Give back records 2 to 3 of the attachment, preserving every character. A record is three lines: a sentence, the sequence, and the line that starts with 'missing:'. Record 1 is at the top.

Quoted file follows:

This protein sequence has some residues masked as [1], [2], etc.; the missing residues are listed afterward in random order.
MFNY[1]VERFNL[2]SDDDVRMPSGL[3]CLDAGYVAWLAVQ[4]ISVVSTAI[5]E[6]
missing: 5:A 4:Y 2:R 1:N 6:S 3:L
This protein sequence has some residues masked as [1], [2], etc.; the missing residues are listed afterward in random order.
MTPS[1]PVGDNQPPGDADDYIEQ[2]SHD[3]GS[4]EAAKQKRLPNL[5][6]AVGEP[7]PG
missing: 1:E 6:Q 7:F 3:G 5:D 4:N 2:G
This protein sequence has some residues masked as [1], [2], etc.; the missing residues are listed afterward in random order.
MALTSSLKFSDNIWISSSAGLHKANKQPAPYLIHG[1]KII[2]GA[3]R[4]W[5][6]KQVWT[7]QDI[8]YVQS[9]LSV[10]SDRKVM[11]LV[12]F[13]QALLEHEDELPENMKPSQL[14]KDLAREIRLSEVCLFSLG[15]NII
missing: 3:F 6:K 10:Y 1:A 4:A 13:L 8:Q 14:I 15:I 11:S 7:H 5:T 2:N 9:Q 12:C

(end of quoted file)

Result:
This protein sequence has some residues masked as [1], [2], etc.; the missing residues are listed afterward in random order.
MTPS[1]PVGDNQPPGDADDYIEQ[2]SHD[3]GS[4]EAAKQKRLPNL[5][6]AVGEP[7]PG
missing: 1:E 6:Q 7:F 3:G 5:D 4:N 2:G
This protein sequence has some residues masked as [1], [2], etc.; the missing residues are listed afterward in random order.
MALTSSLKFSDNIWISSSAGLHKANKQPAPYLIHG[1]KII[2]GA[3]R[4]W[5][6]KQVWT[7]QDI[8]YVQS[9]LSV[10]SDRKVM[11]LV[12]F[13]QALLEHEDELPENMKPSQL[14]KDLAREIRLSEVCLFSLG[15]NII
missing: 3:F 6:K 10:Y 1:A 4:A 13:L 8:Q 14:I 15:I 11:S 7:H 5:T 2:N 9:Q 12:C